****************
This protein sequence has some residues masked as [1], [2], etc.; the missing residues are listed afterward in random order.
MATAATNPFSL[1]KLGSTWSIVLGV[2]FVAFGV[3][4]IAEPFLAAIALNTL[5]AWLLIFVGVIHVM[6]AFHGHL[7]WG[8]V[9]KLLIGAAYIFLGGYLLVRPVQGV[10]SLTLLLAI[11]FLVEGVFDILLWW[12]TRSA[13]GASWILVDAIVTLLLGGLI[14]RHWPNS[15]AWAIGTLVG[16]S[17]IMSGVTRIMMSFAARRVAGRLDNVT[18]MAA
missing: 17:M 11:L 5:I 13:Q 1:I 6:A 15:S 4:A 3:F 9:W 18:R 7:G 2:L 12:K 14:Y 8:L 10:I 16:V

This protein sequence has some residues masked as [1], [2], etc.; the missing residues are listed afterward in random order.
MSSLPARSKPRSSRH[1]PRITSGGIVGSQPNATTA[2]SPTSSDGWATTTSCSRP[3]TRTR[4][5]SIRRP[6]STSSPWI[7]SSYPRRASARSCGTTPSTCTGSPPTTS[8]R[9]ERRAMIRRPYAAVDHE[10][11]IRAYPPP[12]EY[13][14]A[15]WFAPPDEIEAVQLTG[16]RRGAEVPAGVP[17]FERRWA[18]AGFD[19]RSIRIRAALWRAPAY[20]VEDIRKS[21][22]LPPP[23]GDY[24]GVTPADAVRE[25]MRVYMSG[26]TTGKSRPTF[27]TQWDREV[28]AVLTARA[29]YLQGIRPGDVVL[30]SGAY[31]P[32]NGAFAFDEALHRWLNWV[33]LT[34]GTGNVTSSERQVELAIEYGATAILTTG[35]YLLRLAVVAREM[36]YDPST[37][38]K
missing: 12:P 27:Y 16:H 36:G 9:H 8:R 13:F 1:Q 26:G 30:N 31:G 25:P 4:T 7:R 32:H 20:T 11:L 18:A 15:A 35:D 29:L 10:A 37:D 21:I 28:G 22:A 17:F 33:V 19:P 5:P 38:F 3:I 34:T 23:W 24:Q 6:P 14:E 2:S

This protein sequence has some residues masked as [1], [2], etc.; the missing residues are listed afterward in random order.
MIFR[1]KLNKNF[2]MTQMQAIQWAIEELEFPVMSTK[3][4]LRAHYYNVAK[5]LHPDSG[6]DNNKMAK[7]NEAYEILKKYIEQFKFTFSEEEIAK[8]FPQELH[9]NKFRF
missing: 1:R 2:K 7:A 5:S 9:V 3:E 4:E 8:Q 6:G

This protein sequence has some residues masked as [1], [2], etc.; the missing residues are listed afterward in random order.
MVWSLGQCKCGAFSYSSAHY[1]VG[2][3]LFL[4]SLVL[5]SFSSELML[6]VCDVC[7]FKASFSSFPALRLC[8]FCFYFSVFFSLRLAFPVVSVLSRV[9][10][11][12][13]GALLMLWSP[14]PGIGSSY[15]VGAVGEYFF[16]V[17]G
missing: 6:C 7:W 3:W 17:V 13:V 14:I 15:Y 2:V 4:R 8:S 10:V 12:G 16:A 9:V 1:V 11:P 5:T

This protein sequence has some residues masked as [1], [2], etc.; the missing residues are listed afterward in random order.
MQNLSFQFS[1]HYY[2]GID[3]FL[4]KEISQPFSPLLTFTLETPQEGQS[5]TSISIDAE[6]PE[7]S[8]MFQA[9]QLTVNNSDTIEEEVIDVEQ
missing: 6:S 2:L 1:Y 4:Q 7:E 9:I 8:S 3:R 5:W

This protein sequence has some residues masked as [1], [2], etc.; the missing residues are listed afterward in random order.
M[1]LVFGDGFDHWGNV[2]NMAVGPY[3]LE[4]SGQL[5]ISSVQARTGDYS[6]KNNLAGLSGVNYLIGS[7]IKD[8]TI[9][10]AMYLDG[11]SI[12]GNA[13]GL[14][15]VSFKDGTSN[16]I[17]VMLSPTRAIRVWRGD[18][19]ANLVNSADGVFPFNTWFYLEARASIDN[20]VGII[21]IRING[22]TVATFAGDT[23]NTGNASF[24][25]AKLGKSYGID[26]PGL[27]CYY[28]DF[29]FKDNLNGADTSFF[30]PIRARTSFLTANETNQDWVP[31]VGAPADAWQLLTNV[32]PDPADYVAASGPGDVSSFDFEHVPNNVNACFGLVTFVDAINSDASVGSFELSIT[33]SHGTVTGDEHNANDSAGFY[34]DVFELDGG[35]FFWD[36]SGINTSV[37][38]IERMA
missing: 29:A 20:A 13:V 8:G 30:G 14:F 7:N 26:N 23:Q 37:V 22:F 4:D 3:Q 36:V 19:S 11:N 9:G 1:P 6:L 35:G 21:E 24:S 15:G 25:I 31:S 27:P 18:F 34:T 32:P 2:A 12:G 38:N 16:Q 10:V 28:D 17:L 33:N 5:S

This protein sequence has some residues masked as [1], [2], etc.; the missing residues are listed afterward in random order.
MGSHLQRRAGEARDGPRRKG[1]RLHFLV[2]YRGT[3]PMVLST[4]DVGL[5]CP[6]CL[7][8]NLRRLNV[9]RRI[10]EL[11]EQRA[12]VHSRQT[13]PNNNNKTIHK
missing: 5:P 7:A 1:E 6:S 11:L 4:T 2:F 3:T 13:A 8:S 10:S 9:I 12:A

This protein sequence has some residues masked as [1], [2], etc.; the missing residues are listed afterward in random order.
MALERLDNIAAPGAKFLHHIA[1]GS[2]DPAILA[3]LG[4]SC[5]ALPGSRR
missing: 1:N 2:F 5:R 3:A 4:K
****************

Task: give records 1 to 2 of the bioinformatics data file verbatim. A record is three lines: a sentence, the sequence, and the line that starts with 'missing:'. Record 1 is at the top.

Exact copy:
This protein sequence has some residues masked as [1], [2], etc.; the missing residues are listed afterward in random order.
MATAATNPFSL[1]KLGSTWSIVLGV[2]FVAFGV[3][4]IAEPFLAAIALNTL[5]AWLLIFVGVIHVM[6]AFHGHL[7]WG[8]V[9]KLLIGAAYIFLGGYLLVRPVQGV[10]SLTLLLAI[11]FLVEGVFDILLWW[12]TRSA[13]GASWILVDAIVTLLLGGLI[14]RHWPNS[15]AWAIGTLVG[16]S[17]IMSGVTRIMMSFAARRVAGRLDNVT[18]MAA
missing: 17:M 11:L 5:I 13:Q 1:I 6:A 15:S 4:A 3:F 9:W 18:R 7:G 2:L 12:K 14:Y 8:L 10:I 16:V

This protein sequence has some residues masked as [1], [2], etc.; the missing residues are listed afterward in random order.
MSSLPARSKPRSSRH[1]PRITSGGIVGSQPNATTA[2]SPTSSDGWATTTSCSRP[3]TRTR[4][5]SIRRP[6]STSSPWI[7]SSYPRRASARSCGTTPSTCTGSPPTTS[8]R[9]ERRAMIRRPYAAVDHE[10][11]IRAYPPP[12]EY[13][14]A[15]WFAPPDEIEAVQLTG[16]RRGAEVPAGVP[17]FERRWA[18]AGFD[19]RSIRIRAALWRAPAY[20]VEDIRKS[21][22]LPPP[23]GDY[24]GVTPADAVRE[25]MRVYMSG[26]TTGKSRPTF[27]TQWDREV[28]AVLTARA[29]YLQGIRPGDVVL[30]SGAY[31]P[32]NGAFAFDEALHRWLNWV[33]LT[34]GTGNVTSSERQVELAIEYGATAILTTG[35]YLLRLAVVAREM[36]YDPST[37][38]K
missing: 12:P 27:Y 16:H 36:G 9:H 8:R 13:F 1:Q 26:G 30:N 31:G 25:P 4:T 7:R 32:H 20:T 11:L 18:A 15:A 35:D 29:L 10:A 37:D 21:I 28:G 22:A 17:F 33:V 19:P 5:P 38:F 3:I 34:T 23:W 24:Q 6:P 14:E 2:S